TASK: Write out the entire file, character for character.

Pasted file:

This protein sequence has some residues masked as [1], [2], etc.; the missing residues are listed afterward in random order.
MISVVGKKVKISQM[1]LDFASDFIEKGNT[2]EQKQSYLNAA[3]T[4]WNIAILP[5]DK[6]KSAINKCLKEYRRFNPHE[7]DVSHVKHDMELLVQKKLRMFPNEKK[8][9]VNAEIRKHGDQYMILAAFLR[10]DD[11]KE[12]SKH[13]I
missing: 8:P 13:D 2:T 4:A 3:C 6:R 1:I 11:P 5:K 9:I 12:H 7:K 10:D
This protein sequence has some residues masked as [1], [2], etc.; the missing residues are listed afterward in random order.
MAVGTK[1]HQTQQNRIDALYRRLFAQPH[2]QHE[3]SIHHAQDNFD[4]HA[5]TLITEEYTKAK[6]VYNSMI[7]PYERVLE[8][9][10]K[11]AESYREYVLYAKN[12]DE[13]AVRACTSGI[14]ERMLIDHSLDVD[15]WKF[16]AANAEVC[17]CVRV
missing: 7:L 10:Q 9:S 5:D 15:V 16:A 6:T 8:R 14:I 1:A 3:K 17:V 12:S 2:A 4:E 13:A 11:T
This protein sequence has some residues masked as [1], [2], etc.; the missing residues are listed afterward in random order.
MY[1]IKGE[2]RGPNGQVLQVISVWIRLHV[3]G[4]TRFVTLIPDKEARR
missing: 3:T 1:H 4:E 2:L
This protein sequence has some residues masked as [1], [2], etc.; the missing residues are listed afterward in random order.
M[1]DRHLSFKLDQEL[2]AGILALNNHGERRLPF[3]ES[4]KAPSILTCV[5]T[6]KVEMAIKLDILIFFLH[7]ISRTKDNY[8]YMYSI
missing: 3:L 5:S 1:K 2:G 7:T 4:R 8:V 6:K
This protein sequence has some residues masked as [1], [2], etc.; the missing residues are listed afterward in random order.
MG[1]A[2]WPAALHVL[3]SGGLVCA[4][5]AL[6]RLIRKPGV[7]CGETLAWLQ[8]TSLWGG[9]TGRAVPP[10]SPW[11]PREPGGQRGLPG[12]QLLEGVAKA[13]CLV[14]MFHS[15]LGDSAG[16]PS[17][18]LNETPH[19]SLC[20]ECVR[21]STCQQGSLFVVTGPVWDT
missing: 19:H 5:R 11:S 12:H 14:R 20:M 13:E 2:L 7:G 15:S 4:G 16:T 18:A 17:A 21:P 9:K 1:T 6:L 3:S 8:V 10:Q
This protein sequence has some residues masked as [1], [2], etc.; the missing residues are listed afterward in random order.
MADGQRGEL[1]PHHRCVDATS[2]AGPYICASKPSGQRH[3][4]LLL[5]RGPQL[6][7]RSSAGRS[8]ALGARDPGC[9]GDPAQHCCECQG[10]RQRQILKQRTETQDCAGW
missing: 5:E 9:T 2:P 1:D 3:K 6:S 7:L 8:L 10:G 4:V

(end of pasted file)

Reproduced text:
This protein sequence has some residues masked as [1], [2], etc.; the missing residues are listed afterward in random order.
MISVVGKKVKISQM[1]LDFASDFIEKGNT[2]EQKQSYLNAA[3]T[4]WNIAILP[5]DK[6]KSAINKCLKEYRRFNPHE[7]DVSHVKHDMELLVQKKLRMFPNEKK[8][9]VNAEIRKHGDQYMILAAFLR[10]DD[11]KE[12]SKH[13]I
missing: 8:P 13:D 2:T 4:A 3:C 6:R 1:I 11:P 5:K 9:I 12:H 7:K 10:D
This protein sequence has some residues masked as [1], [2], etc.; the missing residues are listed afterward in random order.
MAVGTK[1]HQTQQNRIDALYRRLFAQPH[2]QHE[3]SIHHAQDNFD[4]HA[5]TLITEEYTKAK[6]VYNSMI[7]PYERVLE[8][9][10]K[11]AESYREYVLYAKN[12]DE[13]AVRACTSGI[14]ERMLIDHSLDVD[15]WKF[16]AANAEVC[17]CVRV
missing: 7:L 10:Q 9:S 5:D 15:V 16:A 6:T 8:R 14:I 1:A 3:K 17:V 12:S 2:A 4:E 13:A 11:T
This protein sequence has some residues masked as [1], [2], etc.; the missing residues are listed afterward in random order.
MY[1]IKGE[2]RGPNGQVLQVISVWIRLHV[3]G[4]TRFVTLIPDKEARR
missing: 3:T 1:H 4:E 2:L
This protein sequence has some residues masked as [1], [2], etc.; the missing residues are listed afterward in random order.
M[1]DRHLSFKLDQEL[2]AGILALNNHGERRLPF[3]ES[4]KAPSILTCV[5]T[6]KVEMAIKLDILIFFLH[7]ISRTKDNY[8]YMYSI
missing: 3:L 5:S 1:K 2:G 7:T 4:R 8:V 6:K
This protein sequence has some residues masked as [1], [2], etc.; the missing residues are listed afterward in random order.
MG[1]A[2]WPAALHVL[3]SGGLVCA[4][5]AL[6]RLIRKPGV[7]CGETLAWLQ[8]TSLWGG[9]TGRAVPP[10]SPW[11]PREPGGQRGLPG[12]QLLEGVAKA[13]CLV[14]MFHS[15]LGDSAG[16]PS[17][18]LNETPH[19]SLC[20]ECVR[21]STCQQGSLFVVTGPVWDT
missing: 19:H 5:R 11:S 12:H 14:R 20:M 13:E 2:L 7:G 15:S 4:G 16:T 18:A 17:A 21:P 9:K 1:T 6:L 3:S 8:V 10:Q
This protein sequence has some residues masked as [1], [2], etc.; the missing residues are listed afterward in random order.
MADGQRGEL[1]PHHRCVDATS[2]AGPYICASKPSGQRH[3][4]LLL[5]RGPQL[6][7]RSSAGRS[8]ALGARDPGC[9]GDPAQHCCECQG[10]RQRQILKQRTETQDCAGW
missing: 5:E 9:T 2:P 1:D 3:K 6:S 7:L 8:L 10:G 4:V